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Report: XFL, USFL will soon merge into one spring football league

Another change to the spring league formula.

Vegas Vipers v Seattle Sea Dragons Photo by Ali Gradischer/Getty Images

Changes are reportedly coming to spring football, perhaps as soon as 2024.

Sara Fisher of Axios reports that the XFL and USFL are set to merge into one league, and announcement is imminent. Here are some of the key details:

Details: The merger would be structured as a merger of equals and would require regulatory approval, one of the sources said. The leagues hope to combine before the 2024 seasons.

Fox Corp. owns the USFL, while the XFL is owned by Dwayne “The Rock” Johnson, his business partner Dany Garcia, and RedBird Capital Partners.

Game broadcasts of the combined league are likely to be split between Fox and XFL media partner Disney, according to the source. The USFL also has a broadcast agreement with NBC, although it’s not yet been determined if that will continue.

An announcement of the deal could come as early as this week.

Obviously non-NFL leagues have found it near impossible to survive for more than a couple of seasons, and low viewership and money are the two big reasons. One thing that differentiated the XFL from the USFL was the fact that the USFL had only a few of its teams playing in home cities. Games were based in “hubs” in Detroit, Birmingham, Canton, and Memphis, and only three of those cities had USFL “home” sides to root for. XFL teams did not have local training facilities but did play at home venues.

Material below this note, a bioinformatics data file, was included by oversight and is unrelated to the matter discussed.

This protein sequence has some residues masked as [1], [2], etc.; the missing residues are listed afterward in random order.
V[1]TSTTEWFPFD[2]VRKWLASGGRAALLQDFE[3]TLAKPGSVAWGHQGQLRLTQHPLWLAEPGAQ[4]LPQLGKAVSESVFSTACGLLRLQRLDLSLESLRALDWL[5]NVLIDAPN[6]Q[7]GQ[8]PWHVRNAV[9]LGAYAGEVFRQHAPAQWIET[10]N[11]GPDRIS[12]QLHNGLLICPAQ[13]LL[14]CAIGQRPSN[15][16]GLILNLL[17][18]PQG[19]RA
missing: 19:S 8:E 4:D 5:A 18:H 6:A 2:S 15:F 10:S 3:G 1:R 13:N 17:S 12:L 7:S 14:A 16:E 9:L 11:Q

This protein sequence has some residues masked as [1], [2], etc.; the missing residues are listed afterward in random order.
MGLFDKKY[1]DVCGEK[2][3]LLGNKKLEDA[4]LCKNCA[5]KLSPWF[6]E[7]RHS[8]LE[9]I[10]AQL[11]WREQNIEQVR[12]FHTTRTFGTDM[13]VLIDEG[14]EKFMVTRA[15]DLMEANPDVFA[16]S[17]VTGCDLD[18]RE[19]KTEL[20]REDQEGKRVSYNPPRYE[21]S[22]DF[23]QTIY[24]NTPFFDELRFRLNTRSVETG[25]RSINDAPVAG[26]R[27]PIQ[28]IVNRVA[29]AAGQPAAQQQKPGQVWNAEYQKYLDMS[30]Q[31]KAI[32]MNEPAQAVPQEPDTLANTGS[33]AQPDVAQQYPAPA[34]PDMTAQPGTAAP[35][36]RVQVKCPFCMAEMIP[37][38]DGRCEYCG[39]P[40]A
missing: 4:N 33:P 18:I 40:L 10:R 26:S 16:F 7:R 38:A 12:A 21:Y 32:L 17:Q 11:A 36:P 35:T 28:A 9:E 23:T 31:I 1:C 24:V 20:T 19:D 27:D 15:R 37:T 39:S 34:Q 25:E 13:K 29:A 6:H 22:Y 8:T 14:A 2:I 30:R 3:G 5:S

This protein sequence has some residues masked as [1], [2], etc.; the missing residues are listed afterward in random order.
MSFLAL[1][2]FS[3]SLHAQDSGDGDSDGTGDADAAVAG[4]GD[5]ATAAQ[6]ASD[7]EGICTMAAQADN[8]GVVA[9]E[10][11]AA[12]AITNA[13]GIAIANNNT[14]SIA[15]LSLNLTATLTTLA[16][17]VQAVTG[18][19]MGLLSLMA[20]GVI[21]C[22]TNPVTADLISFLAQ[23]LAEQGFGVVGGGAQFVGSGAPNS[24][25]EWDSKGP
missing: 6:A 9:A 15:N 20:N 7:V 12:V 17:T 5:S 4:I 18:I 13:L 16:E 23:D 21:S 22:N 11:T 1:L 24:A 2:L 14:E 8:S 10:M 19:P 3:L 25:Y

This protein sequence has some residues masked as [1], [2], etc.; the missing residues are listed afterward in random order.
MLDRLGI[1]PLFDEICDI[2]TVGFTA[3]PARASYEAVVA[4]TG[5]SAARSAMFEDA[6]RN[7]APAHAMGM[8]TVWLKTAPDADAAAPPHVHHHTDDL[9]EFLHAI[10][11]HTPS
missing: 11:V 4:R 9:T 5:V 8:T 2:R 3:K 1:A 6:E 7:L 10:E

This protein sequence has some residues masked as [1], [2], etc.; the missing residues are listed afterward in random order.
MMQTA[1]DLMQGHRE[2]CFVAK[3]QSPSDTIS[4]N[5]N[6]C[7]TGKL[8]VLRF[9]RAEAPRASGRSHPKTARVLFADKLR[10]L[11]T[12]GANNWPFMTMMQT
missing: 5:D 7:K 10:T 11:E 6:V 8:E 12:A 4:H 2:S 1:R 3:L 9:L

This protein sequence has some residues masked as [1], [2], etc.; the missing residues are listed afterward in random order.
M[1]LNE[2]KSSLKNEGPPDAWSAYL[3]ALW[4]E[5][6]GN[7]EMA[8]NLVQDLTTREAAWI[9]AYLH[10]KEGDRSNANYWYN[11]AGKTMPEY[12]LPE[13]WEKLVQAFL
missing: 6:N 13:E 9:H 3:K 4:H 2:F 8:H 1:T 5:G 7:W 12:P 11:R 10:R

The USFL launched in 2022 and just completed its second season, with former Seattle Seahawks draft pick Alex McGough winning league MVP and the championship with the Birmingham Stallions. Meanwhile, the 3.0 version of the XFL went through its latest iteration without a problem, as the sub-.500 Arlington Renegades upset the DC Defenders to win the XFL title.

These leagues have provided players opportunities to still compete as pros without being on an NFL roster. Some of them have managed to return back to the NFL even at a practice squad level. We’ve covered the Seattle Sea Dragons pretty extensively here both this year and in the pandemic-shortened 2020 season. For the most part the crowds have been pretty into the games and much like their NFL cousins, the Sea Dragons show a profound affinity for playing the closest outcomes possible.

We don’t know what the future holds for the respective teams in both leagues as of yet, but this is a pretty intriguing development in terms of finding any foothold for spring football.